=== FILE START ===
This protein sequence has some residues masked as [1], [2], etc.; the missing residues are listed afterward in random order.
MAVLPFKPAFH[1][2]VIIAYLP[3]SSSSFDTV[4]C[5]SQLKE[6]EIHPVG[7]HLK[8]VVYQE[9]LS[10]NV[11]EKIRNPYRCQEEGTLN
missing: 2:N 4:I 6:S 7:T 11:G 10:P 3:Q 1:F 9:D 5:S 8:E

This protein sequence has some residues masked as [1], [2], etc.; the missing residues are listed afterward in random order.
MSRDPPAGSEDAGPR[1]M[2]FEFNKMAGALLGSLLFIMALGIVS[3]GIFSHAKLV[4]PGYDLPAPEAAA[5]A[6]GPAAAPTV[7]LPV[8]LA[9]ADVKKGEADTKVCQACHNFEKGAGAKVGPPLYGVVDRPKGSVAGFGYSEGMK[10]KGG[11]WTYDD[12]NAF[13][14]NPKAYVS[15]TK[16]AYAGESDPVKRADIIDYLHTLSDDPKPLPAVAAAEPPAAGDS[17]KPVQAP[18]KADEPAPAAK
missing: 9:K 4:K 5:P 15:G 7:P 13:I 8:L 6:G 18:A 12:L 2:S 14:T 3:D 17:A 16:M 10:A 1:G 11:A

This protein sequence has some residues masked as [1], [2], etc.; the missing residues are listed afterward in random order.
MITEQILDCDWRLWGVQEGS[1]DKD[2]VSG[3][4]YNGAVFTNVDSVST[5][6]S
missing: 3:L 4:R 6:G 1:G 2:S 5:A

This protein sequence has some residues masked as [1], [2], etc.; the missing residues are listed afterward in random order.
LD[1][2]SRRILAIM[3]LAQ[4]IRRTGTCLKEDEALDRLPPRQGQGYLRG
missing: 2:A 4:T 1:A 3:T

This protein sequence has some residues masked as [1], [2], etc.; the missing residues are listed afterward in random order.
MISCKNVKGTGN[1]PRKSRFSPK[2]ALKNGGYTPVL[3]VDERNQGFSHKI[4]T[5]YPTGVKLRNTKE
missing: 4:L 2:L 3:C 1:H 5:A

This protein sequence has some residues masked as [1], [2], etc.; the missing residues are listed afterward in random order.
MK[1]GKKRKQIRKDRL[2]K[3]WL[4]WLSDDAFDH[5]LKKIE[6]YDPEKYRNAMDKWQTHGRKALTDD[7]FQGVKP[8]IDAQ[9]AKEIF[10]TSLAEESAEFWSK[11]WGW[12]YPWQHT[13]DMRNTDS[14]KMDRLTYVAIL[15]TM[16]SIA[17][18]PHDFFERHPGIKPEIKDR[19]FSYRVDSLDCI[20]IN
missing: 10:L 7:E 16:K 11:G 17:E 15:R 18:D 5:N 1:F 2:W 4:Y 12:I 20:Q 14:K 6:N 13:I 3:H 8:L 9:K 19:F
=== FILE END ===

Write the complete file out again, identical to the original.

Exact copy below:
This protein sequence has some residues masked as [1], [2], etc.; the missing residues are listed afterward in random order.
MAVLPFKPAFH[1][2]VIIAYLP[3]SSSSFDTV[4]C[5]SQLKE[6]EIHPVG[7]HLK[8]VVYQE[9]LS[10]NV[11]EKIRNPYRCQEEGTLN
missing: 2:N 4:I 6:S 7:T 11:G 10:P 3:Q 1:F 9:D 5:S 8:E

This protein sequence has some residues masked as [1], [2], etc.; the missing residues are listed afterward in random order.
MSRDPPAGSEDAGPR[1]M[2]FEFNKMAGALLGSLLFIMALGIVS[3]GIFSHAKLV[4]PGYDLPAPEAAA[5]A[6]GPAAAPTV[7]LPV[8]LA[9]ADVKKGEADTKVCQACHNFEKGAGAKVGPPLYGVVDRPKGSVAGFGYSEGMK[10]KGG[11]WTYDD[12]NAF[13][14]NPKAYVS[15]TK[16]AYAGESDPVKRADIIDYLHTLSDDPKPLPAVAAAEPPAAGDS[17]KPVQAP[18]KADEPAPAAK
missing: 9:K 4:K 5:P 15:G 7:P 13:I 8:L 6:G 18:A 12:L 2:S 14:T 3:D 17:A 16:M 10:A 1:G 11:A

This protein sequence has some residues masked as [1], [2], etc.; the missing residues are listed afterward in random order.
MITEQILDCDWRLWGVQEGS[1]DKD[2]VSG[3][4]YNGAVFTNVDSVST[5][6]S
missing: 3:L 4:R 6:G 1:G 2:S 5:A

This protein sequence has some residues masked as [1], [2], etc.; the missing residues are listed afterward in random order.
LD[1][2]SRRILAIM[3]LAQ[4]IRRTGTCLKEDEALDRLPPRQGQGYLRG
missing: 2:A 4:T 1:A 3:T

This protein sequence has some residues masked as [1], [2], etc.; the missing residues are listed afterward in random order.
MISCKNVKGTGN[1]PRKSRFSPK[2]ALKNGGYTPVL[3]VDERNQGFSHKI[4]T[5]YPTGVKLRNTKE
missing: 4:L 2:L 3:C 1:H 5:A

This protein sequence has some residues masked as [1], [2], etc.; the missing residues are listed afterward in random order.
MK[1]GKKRKQIRKDRL[2]K[3]WL[4]WLSDDAFDH[5]LKKIE[6]YDPEKYRNAMDKWQTHGRKALTDD[7]FQGVKP[8]IDAQ[9]AKEIF[10]TSLAEESAEFWSK[11]WGW[12]YPWQHT[13]DMRNTDS[14]KMDRLTYVAIL[15]TM[16]SIA[17][18]PHDFFERHPGIKPEIKDR[19]FSYRVDSLDCI[20]IN
missing: 10:L 7:E 16:K 11:G 17:E 15:R 18:D 5:N 1:F 2:W 4:Y 12:I 20:Q 14:K 6:N 13:I 3:H 8:L 9:K 19:F